The pro-abortion views of Wendy Davis of Texas and pro-abortion laws like allowing non-physicians to perform abortions in California are not popular with Hispanic women. And certainly any new policies regarding abortion gravely impact Latino women given their share of the population in these border states.  

Women, especially minority women, have become aware that abortion is a very big business, and organizations like Planned Parenthood, while it proclaims its interest in women’s safety and health, is obviously much more interested in their own bottom line.

- Dr. Gracie Pozo Christie

The Texas legislature recently passed a law that prohibits abortion after 20 weeks of gestation and requires doctors to have admitting privileges at a nearby hospital. More recently, challenges to that law in court by the abortion lobby have led to District Judge Lee Yeakel halting the abortion restrictions, and then a federal appeals court reinstating them almost immediately.  

The Texas law, just upheld by the 5th Circuit Court of Appeals in New Orleans, is designed to protect the safety and health of women who may not appreciate the danger of the procedure. As a physician, I am continuously amazed at how some feel comfortable lifting reasonable regulations on the quality and oversight of abortion, all in the name of women's "health." Those regulations will protect women’s health, especially minority women. But Wendy Davis and the abortion lobby aren’t in favor of such measures.

The poster woman for unfettered abortion access in Texas is Wendy Davis, whose looks and approach are not at all calculated to appeal to Latino women. The media likes her a lot, of course, and have been quick to proclaim her the next obvious choice for governor of Texas, based on her “courageous” filibuster. But I don’t think that Latino women can be counted on to fall in with Wendy Davis’s view of abortion. Recent polls support my views. In Texas, 59 percent of women think banning abortion after 20 weeks gestation is a good idea. The number is slightly higher amongst Hispanic women. Seeing Wendy Davis at her filibuster, talking herself hoarse, in order to facilitate MORE minority abortions was not a pretty sight.

It hasn’t escaped the notice of Latino women that abortion is a business like any other, and a lucrative one at that. It also hasn’t escaped their notice that most abortion clinics are located in poor (non-white) neighborhoods and that there is an ugly eugenic element in the whole business. Hispanic women account for 25 percent of all U.S. abortions, although we make up only 16 percent of the population. There certainly is a high murder rate of minorities in this country, but their ranks are thinned by abortion first.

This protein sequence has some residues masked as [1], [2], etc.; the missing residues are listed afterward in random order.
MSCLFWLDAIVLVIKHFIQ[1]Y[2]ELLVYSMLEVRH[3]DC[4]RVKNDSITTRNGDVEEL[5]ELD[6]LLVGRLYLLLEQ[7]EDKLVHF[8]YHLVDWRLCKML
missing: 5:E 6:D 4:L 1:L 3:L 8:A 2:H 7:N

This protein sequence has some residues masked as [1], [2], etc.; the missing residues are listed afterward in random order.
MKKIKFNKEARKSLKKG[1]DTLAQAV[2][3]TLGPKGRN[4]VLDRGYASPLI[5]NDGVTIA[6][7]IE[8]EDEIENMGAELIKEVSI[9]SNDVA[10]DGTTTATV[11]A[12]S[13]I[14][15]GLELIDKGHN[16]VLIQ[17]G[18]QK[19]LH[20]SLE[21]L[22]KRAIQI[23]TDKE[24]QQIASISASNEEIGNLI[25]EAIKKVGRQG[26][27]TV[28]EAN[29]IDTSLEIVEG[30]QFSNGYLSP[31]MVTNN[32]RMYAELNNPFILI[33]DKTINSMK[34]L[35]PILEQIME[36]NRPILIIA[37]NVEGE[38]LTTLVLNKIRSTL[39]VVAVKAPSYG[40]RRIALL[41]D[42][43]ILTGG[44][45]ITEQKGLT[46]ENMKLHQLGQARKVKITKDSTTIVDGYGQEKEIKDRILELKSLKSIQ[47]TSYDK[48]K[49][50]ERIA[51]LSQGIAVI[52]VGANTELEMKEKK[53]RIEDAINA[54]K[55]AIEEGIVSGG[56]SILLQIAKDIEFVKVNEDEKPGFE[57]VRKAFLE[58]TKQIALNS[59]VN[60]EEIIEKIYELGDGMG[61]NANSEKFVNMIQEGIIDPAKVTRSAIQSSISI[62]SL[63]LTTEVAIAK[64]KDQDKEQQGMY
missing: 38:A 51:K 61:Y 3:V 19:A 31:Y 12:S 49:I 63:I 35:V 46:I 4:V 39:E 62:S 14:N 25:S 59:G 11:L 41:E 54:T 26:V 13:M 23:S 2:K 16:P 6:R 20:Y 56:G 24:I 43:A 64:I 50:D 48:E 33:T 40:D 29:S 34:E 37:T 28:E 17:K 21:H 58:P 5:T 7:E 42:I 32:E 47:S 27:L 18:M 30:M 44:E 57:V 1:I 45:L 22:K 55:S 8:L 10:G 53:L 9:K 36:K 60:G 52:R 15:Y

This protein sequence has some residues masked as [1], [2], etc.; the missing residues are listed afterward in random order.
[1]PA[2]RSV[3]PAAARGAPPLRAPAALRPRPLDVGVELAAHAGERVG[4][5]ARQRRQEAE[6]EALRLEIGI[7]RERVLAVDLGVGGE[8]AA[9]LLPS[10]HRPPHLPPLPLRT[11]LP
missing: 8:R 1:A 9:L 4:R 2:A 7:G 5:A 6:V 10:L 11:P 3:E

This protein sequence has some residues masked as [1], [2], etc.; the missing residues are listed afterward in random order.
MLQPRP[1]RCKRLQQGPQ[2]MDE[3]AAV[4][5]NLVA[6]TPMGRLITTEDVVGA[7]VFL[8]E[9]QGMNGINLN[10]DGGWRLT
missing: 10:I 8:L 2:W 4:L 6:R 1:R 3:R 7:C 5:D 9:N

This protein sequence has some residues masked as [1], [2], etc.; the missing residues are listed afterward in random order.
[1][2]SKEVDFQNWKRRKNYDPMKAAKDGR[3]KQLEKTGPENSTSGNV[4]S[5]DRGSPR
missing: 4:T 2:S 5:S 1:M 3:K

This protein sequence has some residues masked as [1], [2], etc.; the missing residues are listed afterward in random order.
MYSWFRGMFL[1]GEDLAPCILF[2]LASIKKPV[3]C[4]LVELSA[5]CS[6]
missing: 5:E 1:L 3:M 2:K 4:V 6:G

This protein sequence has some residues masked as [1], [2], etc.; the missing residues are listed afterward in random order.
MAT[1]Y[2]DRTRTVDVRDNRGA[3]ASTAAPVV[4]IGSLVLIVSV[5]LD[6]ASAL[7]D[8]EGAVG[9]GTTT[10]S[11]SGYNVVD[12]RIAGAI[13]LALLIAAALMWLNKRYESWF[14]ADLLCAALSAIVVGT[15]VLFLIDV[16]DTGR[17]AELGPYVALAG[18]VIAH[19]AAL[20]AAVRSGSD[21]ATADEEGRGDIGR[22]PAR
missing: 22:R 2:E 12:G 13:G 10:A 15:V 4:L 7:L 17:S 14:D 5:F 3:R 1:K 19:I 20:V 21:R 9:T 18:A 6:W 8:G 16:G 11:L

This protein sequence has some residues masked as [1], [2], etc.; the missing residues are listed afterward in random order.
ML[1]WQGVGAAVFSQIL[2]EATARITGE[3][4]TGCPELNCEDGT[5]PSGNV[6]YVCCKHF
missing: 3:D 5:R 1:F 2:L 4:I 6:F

Similarly, the new law in California which allows non physicians to perform abortions will have a disproportionate impact on Hispanic women and other minorities.

The ACLU is triumphant, saying on their website: “The new law provides a much-needed beacon of hope to people in other states who are fighting hard to simply prevent the rollback of current rights and services.” It turns out, however, that Californians oppose the law by a 65-30 margin and more importantly, believe that this law will harm the health of women. On that last score, they are using their common sense.

California now allows nurse practitioners, physician’s assistants and midwives to perform aspiration abortions. This is a procedure that includes the dilatation of the cervix with drugs or instruments, and the insertion of a cannula into the endometrium. Complications include infection, excessive blood loss and perforation. The law does not require the immediate supervision of a physician. I can’t think of any other invasive procedures that would get this treatment, and for good reason.

The California law is certainly an outlier. Sixty-eight bills have been passed by states this year restricting abortion. This movement toward reducing access to abortion, especially late term abortion, is consistent with public opinion that is becoming more pro-life. Prenatal ultrasound that vividly proclaims the humanity of the fetus may be one reason for this trend. Another reason may be that women, especially minority women, have become aware that abortion is a very big business, and organizations like Planned Parenthood, while it proclaims its interest in women’s safety and health, is obviously much more interested in their own bottom line.

Dr. Grazie Pozo Christie specializes in radiology in the Miami area and serves on the advisory board for The Catholic Association.

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